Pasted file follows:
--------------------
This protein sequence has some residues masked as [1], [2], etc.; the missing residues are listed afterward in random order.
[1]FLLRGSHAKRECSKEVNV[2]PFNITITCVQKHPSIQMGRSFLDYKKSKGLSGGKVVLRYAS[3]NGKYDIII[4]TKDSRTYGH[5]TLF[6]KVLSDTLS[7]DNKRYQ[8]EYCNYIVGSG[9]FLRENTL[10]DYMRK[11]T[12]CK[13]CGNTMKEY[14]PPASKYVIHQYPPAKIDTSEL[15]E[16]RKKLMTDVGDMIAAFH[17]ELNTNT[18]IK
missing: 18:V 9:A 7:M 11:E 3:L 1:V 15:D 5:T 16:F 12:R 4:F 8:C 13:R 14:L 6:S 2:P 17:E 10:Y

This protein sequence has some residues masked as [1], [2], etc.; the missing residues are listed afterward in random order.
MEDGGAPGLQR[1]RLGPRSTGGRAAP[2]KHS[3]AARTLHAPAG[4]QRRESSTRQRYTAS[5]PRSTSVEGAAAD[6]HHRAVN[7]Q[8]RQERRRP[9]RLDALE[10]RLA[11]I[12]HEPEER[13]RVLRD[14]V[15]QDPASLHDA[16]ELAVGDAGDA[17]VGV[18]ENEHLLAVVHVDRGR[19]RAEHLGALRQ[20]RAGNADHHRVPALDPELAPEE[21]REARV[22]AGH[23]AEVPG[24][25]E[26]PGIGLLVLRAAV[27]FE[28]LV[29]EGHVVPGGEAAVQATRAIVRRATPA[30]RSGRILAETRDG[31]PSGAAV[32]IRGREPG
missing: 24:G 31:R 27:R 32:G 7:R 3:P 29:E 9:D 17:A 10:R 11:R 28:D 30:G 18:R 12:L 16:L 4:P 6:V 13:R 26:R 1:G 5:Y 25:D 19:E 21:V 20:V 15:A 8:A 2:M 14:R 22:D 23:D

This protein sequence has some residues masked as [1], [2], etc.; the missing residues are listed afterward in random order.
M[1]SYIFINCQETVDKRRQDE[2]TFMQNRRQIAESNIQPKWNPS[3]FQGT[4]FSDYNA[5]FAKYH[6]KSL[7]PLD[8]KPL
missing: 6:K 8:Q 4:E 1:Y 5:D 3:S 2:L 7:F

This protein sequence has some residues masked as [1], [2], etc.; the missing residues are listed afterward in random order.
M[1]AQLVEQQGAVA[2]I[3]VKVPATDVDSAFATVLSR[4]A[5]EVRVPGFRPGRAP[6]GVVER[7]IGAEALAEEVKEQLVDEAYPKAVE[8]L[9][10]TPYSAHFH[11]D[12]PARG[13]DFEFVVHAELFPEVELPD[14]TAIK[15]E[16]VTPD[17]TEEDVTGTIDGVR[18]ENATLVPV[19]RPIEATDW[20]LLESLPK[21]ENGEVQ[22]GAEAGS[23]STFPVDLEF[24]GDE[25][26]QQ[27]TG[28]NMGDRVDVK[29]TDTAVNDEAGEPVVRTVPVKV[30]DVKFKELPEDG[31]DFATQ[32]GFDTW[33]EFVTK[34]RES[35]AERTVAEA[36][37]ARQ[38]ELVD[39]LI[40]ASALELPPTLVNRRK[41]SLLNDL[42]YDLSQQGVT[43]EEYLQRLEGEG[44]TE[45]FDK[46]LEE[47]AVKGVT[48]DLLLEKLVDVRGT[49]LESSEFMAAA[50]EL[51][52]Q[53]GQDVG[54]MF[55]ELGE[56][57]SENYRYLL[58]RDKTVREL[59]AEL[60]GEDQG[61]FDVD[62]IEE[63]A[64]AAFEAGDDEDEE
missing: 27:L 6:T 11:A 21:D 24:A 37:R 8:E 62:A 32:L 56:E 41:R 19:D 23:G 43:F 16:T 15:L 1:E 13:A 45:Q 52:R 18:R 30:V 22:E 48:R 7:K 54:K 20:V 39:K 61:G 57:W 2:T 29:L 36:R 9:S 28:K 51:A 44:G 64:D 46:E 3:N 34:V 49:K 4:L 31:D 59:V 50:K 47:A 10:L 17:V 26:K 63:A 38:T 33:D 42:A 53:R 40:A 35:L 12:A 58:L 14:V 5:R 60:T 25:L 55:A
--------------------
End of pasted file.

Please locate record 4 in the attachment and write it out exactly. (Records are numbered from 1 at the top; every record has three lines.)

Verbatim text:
This protein sequence has some residues masked as [1], [2], etc.; the missing residues are listed afterward in random order.
M[1]AQLVEQQGAVA[2]I[3]VKVPATDVDSAFATVLSR[4]A[5]EVRVPGFRPGRAP[6]GVVER[7]IGAEALAEEVKEQLVDEAYPKAVE[8]L[9][10]TPYSAHFH[11]D[12]PARG[13]DFEFVVHAELFPEVELPD[14]TAIK[15]E[16]VTPD[17]TEEDVTGTIDGVR[18]ENATLVPV[19]RPIEATDW[20]LLESLPK[21]ENGEVQ[22]GAEAGS[23]STFPVDLEF[24]GDE[25][26]QQ[27]TG[28]NMGDRVDVK[29]TDTAVNDEAGEPVVRTVPVKV[30]DVKFKELPEDG[31]DFATQ[32]GFDTW[33]EFVTK[34]RES[35]AERTVAEA[36][37]ARQ[38]ELVD[39]LI[40]ASALELPPTLVNRRK[41]SLLNDL[42]YDLSQQGVT[43]EEYLQRLEGEG[44]TE[45]FDK[46]LEE[47]AVKGVT[48]DLLLEKLVDVRGT[49]LESSEFMAAA[50]EL[51][52]Q[53]GQDVG[54]MF[55]ELGE[56][57]SENYRYLL[58]RDKTVREL[59]AEL[60]GEDQG[61]FDVD[62]IEE[63]A[64]AAFEAGDDEDEE
missing: 27:L 6:T 11:A 21:D 24:A 37:R 8:E 62:A 32:L 56:E 41:R 19:D 23:G 43:F 16:T 15:L 1:E 13:A 45:Q 52:R 18:R 30:V 22:E 48:R 7:K 54:K 20:V 39:K 61:G 57:W 2:T 29:L 36:R 9:S 28:K 51:A 44:G 64:D 46:E 3:N 34:V 49:K 4:L 31:D 59:V 50:K 47:A 10:L 17:V 26:K 63:A 38:T 33:D 42:A 53:R 40:A 35:L 12:A 58:L 14:V 5:R 60:T 25:L 55:A